There is something seriously wrong when this country and our employers can no longer afford to provide healthcare benefits for its workforce. We hear of it on a daily basis now, General Motors is going to cut health care benefits with or without the Unions blessing. Janitors in San Diego are striking over health care benefits. Teachers in the county are going to the bargaining table with health care benefits at the top of their list. The mantra of the striking grocery workers was that they were on strike for workers everywhere in their fight for benefits - clearly a fight that the employees are losing.
In last week’s edition of La Prensa San Diego we brought you the story of the challenges facing janitors who while working for the minimum wage of $7.60 per hour cannot afford the necessity of health care, which leads to these families only seeking health care only in an emergency, which in turn costs taxpayers.
The primary benefits of working for a large company is health benefits and a retirement package. Workers look to their company as their only opportunity to provide health care benefits for themselves and their families and that once they are no longer able to work they can retire without the fear of losing what they had work their whole life for -- peace of mind. Today these benefits are dwindling and the burden of health care and retirement benefits is more and more becoming a personal choice. A choice that working class Mexican American cannot afford.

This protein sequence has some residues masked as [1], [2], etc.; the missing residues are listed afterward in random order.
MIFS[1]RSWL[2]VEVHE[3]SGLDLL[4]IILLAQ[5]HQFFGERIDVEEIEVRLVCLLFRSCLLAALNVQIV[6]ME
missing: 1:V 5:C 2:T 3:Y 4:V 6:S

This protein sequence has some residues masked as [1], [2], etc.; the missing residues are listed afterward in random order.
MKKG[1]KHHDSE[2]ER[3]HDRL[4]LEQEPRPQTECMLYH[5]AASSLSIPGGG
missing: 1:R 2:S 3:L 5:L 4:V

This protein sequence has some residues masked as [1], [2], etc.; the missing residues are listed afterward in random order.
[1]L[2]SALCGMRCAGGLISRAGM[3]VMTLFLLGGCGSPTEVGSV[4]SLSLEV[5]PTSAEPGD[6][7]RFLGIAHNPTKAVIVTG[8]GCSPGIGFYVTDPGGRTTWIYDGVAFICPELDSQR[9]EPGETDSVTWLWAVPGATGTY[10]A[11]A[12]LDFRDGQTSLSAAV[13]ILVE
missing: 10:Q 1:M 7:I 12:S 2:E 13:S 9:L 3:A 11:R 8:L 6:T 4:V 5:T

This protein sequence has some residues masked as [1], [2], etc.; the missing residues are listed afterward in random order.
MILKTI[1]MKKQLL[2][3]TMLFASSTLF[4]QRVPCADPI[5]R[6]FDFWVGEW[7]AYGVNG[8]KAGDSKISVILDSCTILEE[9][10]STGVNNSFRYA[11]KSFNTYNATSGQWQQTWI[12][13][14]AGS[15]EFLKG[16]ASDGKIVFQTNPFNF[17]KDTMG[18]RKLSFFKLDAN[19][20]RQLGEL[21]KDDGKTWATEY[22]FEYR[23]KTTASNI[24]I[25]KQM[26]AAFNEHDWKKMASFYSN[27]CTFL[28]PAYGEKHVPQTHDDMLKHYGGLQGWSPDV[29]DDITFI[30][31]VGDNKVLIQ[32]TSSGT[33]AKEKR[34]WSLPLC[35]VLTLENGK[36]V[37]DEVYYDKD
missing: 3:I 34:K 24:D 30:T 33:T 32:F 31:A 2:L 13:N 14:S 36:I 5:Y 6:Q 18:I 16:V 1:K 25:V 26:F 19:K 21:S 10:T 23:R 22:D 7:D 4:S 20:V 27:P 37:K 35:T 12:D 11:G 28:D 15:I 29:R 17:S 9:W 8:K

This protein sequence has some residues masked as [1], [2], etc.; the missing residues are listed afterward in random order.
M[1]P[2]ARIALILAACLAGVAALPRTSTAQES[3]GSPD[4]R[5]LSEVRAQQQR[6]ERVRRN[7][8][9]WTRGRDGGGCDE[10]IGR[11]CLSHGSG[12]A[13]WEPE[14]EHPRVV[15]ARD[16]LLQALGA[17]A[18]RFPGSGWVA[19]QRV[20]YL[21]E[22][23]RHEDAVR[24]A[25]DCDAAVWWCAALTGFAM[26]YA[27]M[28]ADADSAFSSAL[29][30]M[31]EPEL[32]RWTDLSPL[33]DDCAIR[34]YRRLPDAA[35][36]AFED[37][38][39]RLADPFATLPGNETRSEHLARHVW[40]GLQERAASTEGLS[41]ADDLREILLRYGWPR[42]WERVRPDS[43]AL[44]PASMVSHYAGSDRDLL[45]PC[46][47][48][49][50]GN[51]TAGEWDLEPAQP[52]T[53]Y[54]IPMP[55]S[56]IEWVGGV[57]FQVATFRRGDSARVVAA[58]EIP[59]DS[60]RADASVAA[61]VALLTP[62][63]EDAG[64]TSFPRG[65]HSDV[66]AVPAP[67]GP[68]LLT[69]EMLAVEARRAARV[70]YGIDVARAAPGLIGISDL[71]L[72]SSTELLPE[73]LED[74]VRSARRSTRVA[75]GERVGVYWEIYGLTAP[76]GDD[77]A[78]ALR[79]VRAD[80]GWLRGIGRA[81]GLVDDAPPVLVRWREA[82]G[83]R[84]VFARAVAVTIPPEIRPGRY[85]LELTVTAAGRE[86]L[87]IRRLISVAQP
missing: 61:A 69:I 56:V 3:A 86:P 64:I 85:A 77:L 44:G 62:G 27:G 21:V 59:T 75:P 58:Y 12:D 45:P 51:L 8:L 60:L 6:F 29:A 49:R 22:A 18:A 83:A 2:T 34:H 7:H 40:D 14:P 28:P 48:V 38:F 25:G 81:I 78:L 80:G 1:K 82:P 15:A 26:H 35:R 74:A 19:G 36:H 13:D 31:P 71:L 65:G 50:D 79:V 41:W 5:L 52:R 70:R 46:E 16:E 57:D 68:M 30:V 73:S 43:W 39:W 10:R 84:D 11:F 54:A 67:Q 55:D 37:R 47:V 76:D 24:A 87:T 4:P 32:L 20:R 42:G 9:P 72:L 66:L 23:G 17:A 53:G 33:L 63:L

A recent report by the Robert Wood Johnson Foundation found that one in three working Hispanic adults is uninsured. And, about 35 percent of Hispanic adults with jobs are uninsured, compared to 18 percent of employed African Americans and 11 percent of working white adults. According to the U.S. Census Bureau an estimated 45 million people lacked health insurance coverage in 2003.
Health insurance is the domain of private industry which pegs insurance rates to corporate profit, which in turn drives up rates to the point that health insurance, is quickly becoming a luxury for the working man and is practically non-existent for the small business owner and their employees. There comes a time when some things should not be left to the whims of corporate profit, a lesson we learned with the deregulation of gas and electricity and outrageous markup on our gas bills!
In the last week of May Senate Bill 840, by state Senator Sheila Kuehi, D-Santa Monica, was passed to establish a universal health care system that would replace existing private plans. The Democrat-led Senate voted 24-14 for the measure, sending it to the Assembly.
It has been acknowledged by its Democratic supports that this bill is not a finished product but a work in progress, it is a project whose time has come and is one that should be refined and presented to the voters. Contact your Assembly and urge their support for a Universal Health Care Plan. As the richest country in the world, health care shouldn’t be a luxury.